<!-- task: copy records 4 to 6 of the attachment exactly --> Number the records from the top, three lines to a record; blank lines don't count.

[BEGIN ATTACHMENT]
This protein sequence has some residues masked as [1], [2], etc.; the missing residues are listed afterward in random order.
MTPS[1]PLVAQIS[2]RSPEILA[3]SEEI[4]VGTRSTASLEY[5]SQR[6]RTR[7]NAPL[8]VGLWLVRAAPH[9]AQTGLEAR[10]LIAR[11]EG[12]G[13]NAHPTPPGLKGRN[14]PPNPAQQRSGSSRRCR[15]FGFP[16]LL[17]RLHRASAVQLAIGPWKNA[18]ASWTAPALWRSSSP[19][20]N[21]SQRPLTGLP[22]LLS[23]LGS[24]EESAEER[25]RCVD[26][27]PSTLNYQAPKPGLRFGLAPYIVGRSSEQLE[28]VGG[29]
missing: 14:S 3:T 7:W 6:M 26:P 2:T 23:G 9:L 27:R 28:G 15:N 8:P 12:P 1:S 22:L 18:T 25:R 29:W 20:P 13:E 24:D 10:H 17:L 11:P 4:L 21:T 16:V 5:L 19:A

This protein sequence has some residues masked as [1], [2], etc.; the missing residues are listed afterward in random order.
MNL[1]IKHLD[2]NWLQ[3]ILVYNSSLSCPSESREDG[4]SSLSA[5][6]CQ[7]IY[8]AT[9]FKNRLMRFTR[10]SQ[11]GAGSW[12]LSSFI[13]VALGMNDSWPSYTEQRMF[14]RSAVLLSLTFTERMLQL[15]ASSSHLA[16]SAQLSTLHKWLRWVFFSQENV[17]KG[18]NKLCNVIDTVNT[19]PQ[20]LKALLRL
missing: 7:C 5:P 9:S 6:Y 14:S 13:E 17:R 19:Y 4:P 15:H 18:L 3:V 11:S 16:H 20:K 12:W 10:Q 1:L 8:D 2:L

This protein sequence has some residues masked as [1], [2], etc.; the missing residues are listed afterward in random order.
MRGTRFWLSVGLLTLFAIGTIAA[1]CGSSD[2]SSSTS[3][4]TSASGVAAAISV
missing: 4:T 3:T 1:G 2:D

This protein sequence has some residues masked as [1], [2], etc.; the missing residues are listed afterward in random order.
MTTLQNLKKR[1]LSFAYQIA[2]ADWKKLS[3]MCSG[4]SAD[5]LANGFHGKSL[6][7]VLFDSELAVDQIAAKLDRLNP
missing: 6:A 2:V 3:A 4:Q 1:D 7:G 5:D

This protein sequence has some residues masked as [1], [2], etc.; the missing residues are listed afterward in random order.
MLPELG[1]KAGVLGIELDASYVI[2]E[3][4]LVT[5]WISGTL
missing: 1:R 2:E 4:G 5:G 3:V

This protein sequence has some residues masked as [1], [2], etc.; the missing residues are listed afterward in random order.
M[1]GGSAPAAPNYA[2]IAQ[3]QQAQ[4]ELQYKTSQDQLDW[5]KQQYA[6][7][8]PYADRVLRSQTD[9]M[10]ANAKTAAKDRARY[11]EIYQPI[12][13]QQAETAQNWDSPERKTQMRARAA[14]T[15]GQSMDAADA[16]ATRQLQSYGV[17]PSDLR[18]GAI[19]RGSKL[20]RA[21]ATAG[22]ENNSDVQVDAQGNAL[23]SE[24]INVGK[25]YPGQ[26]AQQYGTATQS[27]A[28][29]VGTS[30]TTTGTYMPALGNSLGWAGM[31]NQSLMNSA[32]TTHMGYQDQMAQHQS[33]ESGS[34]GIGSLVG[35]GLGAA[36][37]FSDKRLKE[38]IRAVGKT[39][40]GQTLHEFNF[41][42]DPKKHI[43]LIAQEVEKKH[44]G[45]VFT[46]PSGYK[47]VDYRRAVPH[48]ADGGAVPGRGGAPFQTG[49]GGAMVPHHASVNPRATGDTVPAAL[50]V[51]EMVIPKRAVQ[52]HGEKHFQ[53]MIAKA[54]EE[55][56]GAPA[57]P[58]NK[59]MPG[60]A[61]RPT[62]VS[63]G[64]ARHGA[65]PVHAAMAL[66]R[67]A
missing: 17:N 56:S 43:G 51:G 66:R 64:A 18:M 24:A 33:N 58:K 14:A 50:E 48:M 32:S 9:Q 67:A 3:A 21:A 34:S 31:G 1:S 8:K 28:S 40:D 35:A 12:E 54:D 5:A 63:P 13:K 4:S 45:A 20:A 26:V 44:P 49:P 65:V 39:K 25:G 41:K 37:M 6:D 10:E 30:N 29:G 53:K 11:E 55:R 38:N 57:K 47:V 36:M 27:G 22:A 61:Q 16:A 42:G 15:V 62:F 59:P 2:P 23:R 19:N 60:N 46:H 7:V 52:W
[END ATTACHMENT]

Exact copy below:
This protein sequence has some residues masked as [1], [2], etc.; the missing residues are listed afterward in random order.
MTTLQNLKKR[1]LSFAYQIA[2]ADWKKLS[3]MCSG[4]SAD[5]LANGFHGKSL[6][7]VLFDSELAVDQIAAKLDRLNP
missing: 6:A 2:V 3:A 4:Q 1:D 7:G 5:D

This protein sequence has some residues masked as [1], [2], etc.; the missing residues are listed afterward in random order.
MLPELG[1]KAGVLGIELDASYVI[2]E[3][4]LVT[5]WISGTL
missing: 1:R 2:E 4:G 5:G 3:V

This protein sequence has some residues masked as [1], [2], etc.; the missing residues are listed afterward in random order.
M[1]GGSAPAAPNYA[2]IAQ[3]QQAQ[4]ELQYKTSQDQLDW[5]KQQYA[6][7][8]PYADRVLRSQTD[9]M[10]ANAKTAAKDRARY[11]EIYQPI[12][13]QQAETAQNWDSPERKTQMRARAA[14]T[15]GQSMDAADA[16]ATRQLQSYGV[17]PSDLR[18]GAI[19]RGSKL[20]RA[21]ATAG[22]ENNSDVQVDAQGNAL[23]SE[24]INVGK[25]YPGQ[26]AQQYGTATQS[27]A[28][29]VGTS[30]TTTGTYMPALGNSLGWAGM[31]NQSLMNSA[32]TTHMGYQDQMAQHQS[33]ESGS[34]GIGSLVG[35]GLGAA[36][37]FSDKRLKE[38]IRAVGKT[39][40]GQTLHEFNF[41][42]DPKKHI[43]LIAQEVEKKH[44]G[45]VFT[46]PSGYK[47]VDYRRAVPH[48]ADGGAVPGRGGAPFQTG[49]GGAMVPHHASVNPRATGDTVPAAL[50]V[51]EMVIPKRAVQ[52]HGEKHFQ[53]MIAKA[54]EE[55][56]GAPA[57]P[58]NK[59]MPG[60]A[61]RPT[62]VS[63]G[64]ARHGA[65]PVHAAMAL[66]R[67]A
missing: 17:N 56:S 43:G 51:G 66:R 64:A 18:M 24:A 33:N 58:K 14:A 50:E 48:M 32:S 9:Q 67:A 3:A 21:A 34:S 31:G 1:S 8:K 28:S 40:D 35:A 12:E 54:D 5:A 63:P 13:K 4:S 45:A 20:A 26:V 44:P 49:P 65:V 39:K 25:G 41:K 37:M 6:D 10:E 30:N 29:G 53:K 11:E 55:R 38:N 57:K 47:V 36:M 27:G 22:A 61:Q 16:A 42:G 15:V 62:F 59:P 2:P 23:R 19:N 60:N 46:H 7:V 52:W